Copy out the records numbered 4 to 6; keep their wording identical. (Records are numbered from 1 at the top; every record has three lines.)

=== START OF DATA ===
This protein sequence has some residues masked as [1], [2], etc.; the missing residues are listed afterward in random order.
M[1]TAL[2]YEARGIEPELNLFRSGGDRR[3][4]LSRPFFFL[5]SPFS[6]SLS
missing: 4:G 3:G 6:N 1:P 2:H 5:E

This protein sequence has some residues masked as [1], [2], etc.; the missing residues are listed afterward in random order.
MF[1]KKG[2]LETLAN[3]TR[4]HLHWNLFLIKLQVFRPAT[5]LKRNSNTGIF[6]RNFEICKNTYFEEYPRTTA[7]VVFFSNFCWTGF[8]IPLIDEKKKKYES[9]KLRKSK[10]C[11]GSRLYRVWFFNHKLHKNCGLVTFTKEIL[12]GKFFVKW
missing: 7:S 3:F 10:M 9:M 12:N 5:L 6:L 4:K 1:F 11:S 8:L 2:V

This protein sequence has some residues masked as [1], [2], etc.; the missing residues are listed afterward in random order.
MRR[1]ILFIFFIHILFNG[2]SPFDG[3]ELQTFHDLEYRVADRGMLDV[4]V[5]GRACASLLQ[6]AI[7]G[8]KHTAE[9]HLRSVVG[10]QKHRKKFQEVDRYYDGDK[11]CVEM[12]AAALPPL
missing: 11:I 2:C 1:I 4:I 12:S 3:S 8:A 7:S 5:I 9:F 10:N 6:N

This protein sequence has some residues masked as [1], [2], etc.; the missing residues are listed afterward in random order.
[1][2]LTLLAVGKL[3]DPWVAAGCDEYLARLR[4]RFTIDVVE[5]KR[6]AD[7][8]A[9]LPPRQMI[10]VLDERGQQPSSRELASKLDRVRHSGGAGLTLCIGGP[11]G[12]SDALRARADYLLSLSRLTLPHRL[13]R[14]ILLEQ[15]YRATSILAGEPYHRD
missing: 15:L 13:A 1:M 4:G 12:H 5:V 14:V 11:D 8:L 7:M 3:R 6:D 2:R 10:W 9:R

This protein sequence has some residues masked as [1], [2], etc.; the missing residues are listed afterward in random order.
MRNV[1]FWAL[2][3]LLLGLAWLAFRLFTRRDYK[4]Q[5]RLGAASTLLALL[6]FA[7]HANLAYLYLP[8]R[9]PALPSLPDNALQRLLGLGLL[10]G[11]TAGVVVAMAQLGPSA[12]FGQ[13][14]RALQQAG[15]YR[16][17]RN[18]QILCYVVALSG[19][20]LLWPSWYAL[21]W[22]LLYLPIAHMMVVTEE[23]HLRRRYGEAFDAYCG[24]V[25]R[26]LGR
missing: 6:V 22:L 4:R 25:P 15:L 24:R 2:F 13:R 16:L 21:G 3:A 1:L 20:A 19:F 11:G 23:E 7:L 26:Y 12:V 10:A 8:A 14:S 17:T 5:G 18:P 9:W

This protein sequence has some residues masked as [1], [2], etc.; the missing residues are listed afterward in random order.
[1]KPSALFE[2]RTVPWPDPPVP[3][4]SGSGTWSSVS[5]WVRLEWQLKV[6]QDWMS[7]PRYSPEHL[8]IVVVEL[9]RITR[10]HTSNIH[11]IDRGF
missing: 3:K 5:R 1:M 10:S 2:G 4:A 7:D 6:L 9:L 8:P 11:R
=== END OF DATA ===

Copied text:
This protein sequence has some residues masked as [1], [2], etc.; the missing residues are listed afterward in random order.
[1][2]LTLLAVGKL[3]DPWVAAGCDEYLARLR[4]RFTIDVVE[5]KR[6]AD[7][8]A[9]LPPRQMI[10]VLDERGQQPSSRELASKLDRVRHSGGAGLTLCIGGP[11]G[12]SDALRARADYLLSLSRLTLPHRL[13]R[14]ILLEQ[15]YRATSILAGEPYHRD
missing: 15:L 13:A 1:M 4:G 12:H 5:V 14:V 11:D 8:L 7:M 3:R 6:D 2:R 10:W 9:R

This protein sequence has some residues masked as [1], [2], etc.; the missing residues are listed afterward in random order.
MRNV[1]FWAL[2][3]LLLGLAWLAFRLFTRRDYK[4]Q[5]RLGAASTLLALL[6]FA[7]HANLAYLYLP[8]R[9]PALPSLPDNALQRLLGLGLL[10]G[11]TAGVVVAMAQLGPSA[12]FGQ[13][14]RALQQAG[15]YR[16][17]RN[18]QILCYVVALSG[19][20]LLWPSWYAL[21]W[22]LLYLPIAHMMVVTEE[23]HLRRRYGEAFDAYCG[24]V[25]R[26]LGR
missing: 6:V 22:L 4:R 25:P 15:L 24:R 2:F 13:R 16:L 21:G 3:A 1:L 20:A 19:F 11:G 23:E 7:L 26:Y 12:V 10:A 8:A 14:S 17:T 5:G 18:P 9:W

This protein sequence has some residues masked as [1], [2], etc.; the missing residues are listed afterward in random order.
[1]KPSALFE[2]RTVPWPDPPVP[3][4]SGSGTWSSVS[5]WVRLEWQLKV[6]QDWMS[7]PRYSPEHL[8]IVVVEL[9]RITR[10]HTSNIH[11]IDRGF
missing: 3:K 5:R 1:M 10:S 2:G 4:A 7:D 6:L 9:L 8:P 11:R